Douglass v. Capital City Church of Nazarene

Annotate this Case

443 So. 2d 917 (1983)

Donald G. DOUGLASS and Alice C. Douglass, et al. v. CAPITAL CITY CHURCH OF the NAZARENE, a non-profit corporation.


Supreme Court of Alabama.

December 22, 1983.

Coleman Yarbrough and John T. Alley, Jr. of Jones, Murray, Stewart & Yarbrough, Montgomery, for appellants.

J. Richard Piel and Horace N. Lynn, Montgomery, for appellee.

BEATTY, Justice.

This is an appeal from an order of the trial court denying plaintiffs' motion for *918 relief under Rule 60(b), Alabama Rules of Civil Procedure. We affirm.

On April 23, 1981, plaintiffs filed their complaint seeking injunctive relief to prevent the defendant, Capital City Church of the Nazarene, from building church facilities on a certain lot located within Green Acres subdivision. Plaintiffs' complaint alleged the existence of certain protective covenants, and quoted from them:

"These covenants are to run with the land and shall be binding on all parties and all persons claiming under them for a period of 25 years from the date of the recording of this plat, after which time said covenants shall be automatically extended for successive period[s] of ten (10) years unless an instrument signed by a majority of the then owners of the lots has been recorded agreeing to change said covenants in whole or in part.... "1. No lot shall be used except for residential purposes...."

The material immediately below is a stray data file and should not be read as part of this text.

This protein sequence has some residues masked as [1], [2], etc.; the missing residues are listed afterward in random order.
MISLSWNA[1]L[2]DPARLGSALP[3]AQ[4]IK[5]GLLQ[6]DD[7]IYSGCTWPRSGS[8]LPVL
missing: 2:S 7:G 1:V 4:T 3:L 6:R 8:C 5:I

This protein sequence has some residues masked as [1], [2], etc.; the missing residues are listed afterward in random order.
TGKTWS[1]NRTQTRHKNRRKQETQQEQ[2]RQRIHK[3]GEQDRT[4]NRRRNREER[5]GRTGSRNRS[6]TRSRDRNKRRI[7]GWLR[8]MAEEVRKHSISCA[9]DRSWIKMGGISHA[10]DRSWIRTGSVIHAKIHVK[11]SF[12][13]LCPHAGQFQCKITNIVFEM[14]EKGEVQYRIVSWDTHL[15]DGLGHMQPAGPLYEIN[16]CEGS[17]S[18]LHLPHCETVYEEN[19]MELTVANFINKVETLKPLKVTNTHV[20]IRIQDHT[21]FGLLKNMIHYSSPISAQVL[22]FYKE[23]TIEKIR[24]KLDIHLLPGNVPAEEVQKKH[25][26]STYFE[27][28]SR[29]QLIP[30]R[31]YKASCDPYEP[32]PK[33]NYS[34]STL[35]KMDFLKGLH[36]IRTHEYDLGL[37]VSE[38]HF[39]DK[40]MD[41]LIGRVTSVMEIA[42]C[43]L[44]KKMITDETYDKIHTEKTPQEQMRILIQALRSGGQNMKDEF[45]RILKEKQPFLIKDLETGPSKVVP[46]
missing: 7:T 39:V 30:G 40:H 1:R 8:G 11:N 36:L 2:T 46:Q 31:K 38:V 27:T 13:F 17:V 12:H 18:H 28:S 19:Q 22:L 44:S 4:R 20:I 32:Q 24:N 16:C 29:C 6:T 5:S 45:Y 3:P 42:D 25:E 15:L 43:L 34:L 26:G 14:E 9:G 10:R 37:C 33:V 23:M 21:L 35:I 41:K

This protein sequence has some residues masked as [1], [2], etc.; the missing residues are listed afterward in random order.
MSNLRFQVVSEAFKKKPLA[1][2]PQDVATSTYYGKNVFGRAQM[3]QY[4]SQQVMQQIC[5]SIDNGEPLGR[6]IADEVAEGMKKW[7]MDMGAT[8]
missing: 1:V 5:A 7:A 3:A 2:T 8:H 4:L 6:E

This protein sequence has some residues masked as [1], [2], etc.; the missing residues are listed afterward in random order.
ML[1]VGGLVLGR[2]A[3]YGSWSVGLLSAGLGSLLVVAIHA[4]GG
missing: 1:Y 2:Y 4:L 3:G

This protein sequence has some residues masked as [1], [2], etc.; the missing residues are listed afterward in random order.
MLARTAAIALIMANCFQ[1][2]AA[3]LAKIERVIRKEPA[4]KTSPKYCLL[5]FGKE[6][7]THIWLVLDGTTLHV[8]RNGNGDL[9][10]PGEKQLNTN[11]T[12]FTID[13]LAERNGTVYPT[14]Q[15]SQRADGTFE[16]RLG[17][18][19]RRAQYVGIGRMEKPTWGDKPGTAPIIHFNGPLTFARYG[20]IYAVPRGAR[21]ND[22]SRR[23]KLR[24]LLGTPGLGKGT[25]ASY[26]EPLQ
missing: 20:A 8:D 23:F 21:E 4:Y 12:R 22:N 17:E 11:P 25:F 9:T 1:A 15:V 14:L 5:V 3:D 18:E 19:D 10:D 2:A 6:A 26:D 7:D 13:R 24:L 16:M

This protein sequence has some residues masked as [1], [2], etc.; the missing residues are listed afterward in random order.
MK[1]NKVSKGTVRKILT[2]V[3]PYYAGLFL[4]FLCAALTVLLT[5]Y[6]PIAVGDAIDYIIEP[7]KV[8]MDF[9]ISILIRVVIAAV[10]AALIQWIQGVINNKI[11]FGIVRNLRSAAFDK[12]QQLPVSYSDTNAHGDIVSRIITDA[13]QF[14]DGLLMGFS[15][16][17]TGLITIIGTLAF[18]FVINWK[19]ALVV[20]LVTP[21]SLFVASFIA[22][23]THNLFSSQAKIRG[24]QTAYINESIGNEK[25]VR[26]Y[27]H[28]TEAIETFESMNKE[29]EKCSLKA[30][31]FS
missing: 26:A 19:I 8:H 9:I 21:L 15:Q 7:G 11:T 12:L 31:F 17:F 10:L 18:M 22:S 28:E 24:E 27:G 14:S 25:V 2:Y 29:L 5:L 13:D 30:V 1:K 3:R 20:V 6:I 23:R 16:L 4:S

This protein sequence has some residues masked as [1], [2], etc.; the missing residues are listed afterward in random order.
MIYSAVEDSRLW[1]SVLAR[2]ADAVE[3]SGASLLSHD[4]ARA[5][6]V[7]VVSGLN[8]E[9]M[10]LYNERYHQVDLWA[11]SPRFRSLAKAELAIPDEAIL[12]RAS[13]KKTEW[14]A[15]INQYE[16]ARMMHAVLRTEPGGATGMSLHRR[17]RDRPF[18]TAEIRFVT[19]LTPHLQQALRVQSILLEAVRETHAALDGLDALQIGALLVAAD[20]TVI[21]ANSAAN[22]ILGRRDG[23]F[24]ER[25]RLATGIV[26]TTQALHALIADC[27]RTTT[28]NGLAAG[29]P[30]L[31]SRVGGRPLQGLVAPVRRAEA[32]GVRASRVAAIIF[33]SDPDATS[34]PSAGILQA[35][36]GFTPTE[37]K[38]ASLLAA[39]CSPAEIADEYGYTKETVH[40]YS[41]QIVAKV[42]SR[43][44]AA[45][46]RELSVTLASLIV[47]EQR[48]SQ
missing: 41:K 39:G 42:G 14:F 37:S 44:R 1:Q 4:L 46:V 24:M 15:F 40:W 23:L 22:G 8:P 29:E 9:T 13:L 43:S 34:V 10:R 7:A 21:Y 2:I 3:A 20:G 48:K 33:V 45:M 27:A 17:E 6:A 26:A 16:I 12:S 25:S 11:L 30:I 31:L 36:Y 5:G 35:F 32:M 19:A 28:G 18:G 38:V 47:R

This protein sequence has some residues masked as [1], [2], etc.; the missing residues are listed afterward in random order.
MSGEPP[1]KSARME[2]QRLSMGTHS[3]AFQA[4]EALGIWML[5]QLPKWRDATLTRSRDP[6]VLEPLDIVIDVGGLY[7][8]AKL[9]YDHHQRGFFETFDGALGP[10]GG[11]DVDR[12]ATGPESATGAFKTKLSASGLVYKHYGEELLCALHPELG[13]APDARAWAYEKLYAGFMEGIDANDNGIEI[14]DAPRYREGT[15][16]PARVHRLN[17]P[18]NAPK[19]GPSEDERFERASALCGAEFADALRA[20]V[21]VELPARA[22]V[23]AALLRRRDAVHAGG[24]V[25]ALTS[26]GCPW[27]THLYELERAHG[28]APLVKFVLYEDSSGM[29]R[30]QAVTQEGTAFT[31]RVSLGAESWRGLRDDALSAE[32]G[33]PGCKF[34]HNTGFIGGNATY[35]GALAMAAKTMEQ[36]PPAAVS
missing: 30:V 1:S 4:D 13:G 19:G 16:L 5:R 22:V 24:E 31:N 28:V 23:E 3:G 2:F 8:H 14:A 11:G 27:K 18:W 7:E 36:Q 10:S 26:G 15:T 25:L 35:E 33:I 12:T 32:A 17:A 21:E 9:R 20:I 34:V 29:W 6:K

Plaintiffs' complaint also alleged:

"Defendant is attempting to build a church building, gymnasium and parsonage on Lot 1 in violation of the ... protective covenants."

Proximate injury was also alleged.

Defendant filed its motion to dismiss the claim, accompanied by the affidavit of Charles Martin, pastor of the defendant church, who stated the following:

"Prior to the filing of the Complaint in the Circuit Court of Montgomery County, Alabama, ... my Church caused to be filed in the Office of the Judge of Probate of Montgomery County, Alabama, Petitions signed by a majority of the property owners in Green Acres Plat No. 1, ... wherein they agreed to permit a church building on Lot No. 1 of said Plat...."

The record contains a list of 53 names of alleged property owners who consented to the construction of the church building.

In opposition to the defendant's motion to dismiss, the plaintiffs, on July 10, 1981, filed the affidavit of Coleman Yarbrough, attorney for the plaintiffs, who averred that the probate records reflected that:

"1. The restrictive covenants as set out in the verified complaint herein were adopted and filed of record June 6, 1955, in the aforesaid Probate office.... "2. The `Petitions signed by a majority of property owners in Green Acres Plat No. 1' were filed of record in the aforesaid Probate Office on August 19, 1980.... "3.... a number of persons signing the aforesaid Petitions have requested that their signatures be removed as is shown by Exhibit `A' hereto."

To this affidavit was attached a list containing 21 names, allegedly of persons who had signed the petition giving permission to build the church building but who now expressed the desire that their signatures "be removed" from that petition "because of misunderstanding of the facts, or a misrepresentation."

On July 30, 1981, after a hearing, the trial court entered an order which granted the defendant's motion to dismiss: